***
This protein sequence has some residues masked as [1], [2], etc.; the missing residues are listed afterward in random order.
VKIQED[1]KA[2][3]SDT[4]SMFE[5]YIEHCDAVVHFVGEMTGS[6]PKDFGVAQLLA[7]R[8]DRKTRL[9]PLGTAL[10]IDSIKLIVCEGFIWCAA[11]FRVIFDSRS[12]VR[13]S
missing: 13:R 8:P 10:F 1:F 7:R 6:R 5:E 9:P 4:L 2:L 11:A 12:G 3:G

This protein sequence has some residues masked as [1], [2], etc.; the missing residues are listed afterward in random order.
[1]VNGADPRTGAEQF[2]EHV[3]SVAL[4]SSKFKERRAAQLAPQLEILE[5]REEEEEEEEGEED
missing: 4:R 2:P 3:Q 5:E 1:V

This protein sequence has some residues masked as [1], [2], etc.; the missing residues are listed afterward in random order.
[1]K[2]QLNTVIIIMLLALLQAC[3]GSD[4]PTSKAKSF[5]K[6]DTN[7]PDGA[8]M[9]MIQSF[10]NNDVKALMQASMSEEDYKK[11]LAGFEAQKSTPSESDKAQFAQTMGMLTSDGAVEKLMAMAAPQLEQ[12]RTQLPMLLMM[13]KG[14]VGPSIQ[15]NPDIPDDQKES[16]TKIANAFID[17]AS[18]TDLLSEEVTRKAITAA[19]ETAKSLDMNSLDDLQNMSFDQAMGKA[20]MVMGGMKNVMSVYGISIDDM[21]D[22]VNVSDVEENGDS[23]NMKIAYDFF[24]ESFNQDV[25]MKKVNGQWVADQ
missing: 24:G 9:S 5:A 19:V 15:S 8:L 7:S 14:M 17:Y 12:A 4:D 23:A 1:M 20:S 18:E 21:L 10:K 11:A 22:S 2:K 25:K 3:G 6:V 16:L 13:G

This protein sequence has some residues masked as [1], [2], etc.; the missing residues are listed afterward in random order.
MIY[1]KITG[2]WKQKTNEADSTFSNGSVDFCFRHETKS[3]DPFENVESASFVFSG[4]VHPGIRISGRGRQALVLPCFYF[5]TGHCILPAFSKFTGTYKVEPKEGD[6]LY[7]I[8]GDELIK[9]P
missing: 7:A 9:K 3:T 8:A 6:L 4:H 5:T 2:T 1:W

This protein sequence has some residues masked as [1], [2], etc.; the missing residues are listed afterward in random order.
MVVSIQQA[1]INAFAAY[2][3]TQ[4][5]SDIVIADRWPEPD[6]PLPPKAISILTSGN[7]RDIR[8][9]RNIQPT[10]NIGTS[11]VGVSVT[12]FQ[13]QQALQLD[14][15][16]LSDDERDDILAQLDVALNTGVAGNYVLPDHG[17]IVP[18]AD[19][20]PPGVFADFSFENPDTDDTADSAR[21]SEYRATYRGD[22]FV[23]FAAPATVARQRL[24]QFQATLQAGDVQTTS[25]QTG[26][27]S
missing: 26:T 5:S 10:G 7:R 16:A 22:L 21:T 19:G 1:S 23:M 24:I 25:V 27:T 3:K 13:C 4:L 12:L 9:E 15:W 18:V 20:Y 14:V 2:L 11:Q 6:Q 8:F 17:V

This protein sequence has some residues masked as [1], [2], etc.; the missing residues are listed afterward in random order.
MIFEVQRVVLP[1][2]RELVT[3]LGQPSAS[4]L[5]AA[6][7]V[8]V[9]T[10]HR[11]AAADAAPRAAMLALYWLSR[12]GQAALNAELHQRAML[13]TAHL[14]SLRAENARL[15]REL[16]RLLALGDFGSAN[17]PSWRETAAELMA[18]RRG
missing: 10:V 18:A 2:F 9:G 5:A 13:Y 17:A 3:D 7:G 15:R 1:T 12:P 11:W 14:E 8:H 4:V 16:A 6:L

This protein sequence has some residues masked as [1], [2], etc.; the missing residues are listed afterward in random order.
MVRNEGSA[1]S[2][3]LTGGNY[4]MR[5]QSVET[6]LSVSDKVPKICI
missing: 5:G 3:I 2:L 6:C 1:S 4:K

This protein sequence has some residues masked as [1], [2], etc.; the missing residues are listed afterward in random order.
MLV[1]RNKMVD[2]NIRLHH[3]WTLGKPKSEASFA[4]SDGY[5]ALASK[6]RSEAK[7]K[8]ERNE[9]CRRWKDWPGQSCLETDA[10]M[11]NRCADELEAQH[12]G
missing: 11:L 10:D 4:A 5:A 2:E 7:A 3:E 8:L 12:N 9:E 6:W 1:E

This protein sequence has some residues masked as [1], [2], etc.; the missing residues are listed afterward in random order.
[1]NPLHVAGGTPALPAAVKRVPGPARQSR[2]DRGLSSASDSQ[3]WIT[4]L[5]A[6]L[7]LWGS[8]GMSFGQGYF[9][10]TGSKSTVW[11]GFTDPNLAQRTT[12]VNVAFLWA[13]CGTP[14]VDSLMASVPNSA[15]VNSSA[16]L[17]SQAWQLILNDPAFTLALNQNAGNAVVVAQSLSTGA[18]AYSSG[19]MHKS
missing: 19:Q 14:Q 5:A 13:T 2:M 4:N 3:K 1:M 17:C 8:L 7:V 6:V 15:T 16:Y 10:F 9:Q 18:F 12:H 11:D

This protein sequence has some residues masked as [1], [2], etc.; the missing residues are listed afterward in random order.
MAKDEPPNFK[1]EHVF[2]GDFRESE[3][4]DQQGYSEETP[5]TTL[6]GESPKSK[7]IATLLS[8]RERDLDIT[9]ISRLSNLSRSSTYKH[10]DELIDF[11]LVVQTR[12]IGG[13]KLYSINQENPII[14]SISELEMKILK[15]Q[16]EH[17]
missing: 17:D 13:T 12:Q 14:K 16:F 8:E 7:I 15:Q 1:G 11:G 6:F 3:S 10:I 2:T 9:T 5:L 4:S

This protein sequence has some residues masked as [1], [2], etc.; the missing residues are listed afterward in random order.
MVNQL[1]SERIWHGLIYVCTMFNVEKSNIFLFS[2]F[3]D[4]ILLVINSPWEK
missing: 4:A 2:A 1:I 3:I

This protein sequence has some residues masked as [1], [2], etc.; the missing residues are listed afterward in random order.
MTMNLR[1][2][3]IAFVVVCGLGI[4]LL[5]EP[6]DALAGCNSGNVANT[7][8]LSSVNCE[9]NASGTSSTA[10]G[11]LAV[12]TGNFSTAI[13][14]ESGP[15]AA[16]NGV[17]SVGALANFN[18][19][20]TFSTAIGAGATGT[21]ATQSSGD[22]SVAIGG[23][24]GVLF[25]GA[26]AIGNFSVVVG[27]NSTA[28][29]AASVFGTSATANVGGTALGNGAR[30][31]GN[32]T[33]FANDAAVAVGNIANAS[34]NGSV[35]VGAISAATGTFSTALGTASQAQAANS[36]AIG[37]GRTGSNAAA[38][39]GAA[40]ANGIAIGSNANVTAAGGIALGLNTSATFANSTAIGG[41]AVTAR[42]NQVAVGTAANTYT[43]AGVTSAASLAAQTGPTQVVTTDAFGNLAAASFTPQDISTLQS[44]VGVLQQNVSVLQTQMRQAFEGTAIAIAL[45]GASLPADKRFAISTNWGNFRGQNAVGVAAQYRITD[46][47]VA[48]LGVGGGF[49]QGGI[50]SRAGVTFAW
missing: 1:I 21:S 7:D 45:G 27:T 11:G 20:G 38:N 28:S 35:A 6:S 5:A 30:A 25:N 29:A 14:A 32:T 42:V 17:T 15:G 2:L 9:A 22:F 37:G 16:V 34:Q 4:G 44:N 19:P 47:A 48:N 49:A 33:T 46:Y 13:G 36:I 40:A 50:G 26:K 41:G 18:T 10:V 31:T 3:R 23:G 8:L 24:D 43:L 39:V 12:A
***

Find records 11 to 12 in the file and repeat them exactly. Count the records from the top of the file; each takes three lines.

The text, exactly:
This protein sequence has some residues masked as [1], [2], etc.; the missing residues are listed afterward in random order.
MVNQL[1]SERIWHGLIYVCTMFNVEKSNIFLFS[2]F[3]D[4]ILLVINSPWEK
missing: 4:A 2:A 1:I 3:I

This protein sequence has some residues masked as [1], [2], etc.; the missing residues are listed afterward in random order.
MTMNLR[1][2][3]IAFVVVCGLGI[4]LL[5]EP[6]DALAGCNSGNVANT[7][8]LSSVNCE[9]NASGTSSTA[10]G[11]LAV[12]TGNFSTAI[13][14]ESGP[15]AA[16]NGV[17]SVGALANFN[18][19][20]TFSTAIGAGATGT[21]ATQSSGD[22]SVAIGG[23][24]GVLF[25]GA[26]AIGNFSVVVG[27]NSTA[28][29]AASVFGTSATANVGGTALGNGAR[30][31]GN[32]T[33]FANDAAVAVGNIANAS[34]NGSV[35]VGAISAATGTFSTALGTASQAQAANS[36]AIG[37]GRTGSNAAA[38][39]GAA[40]ANGIAIGSNANVTAAGGIALGLNTSATFANSTAIGG[41]AVTAR[42]NQVAVGTAANTYT[43]AGVTSAASLAAQTGPTQVVTTDAFGNLAAASFTPQDISTLQS[44]VGVLQQNVSVLQTQMRQAFEGTAIAIAL[45]GASLPADKRFAISTNWGNFRGQNAVGVAAQYRITD[46][47]VA[48]LGVGGGF[49]QGGI[50]SRAGVTFAW
missing: 1:I 21:S 7:D 45:G 27:T 11:G 20:G 38:N 28:S 35:A 6:S 5:A 30:A 25:N 29:A 14:A 32:T 42:V 17:T 15:G 2:L 9:A 22:F 37:G 16:V 34:Q 4:G 44:N 19:P 47:A 48:N 49:A 33:T 46:Y 13:G 36:I 40:A 50:G 26:K 41:G 18:T 10:V 31:T 3:R 23:G 8:L 24:D 43:L 39:V 12:A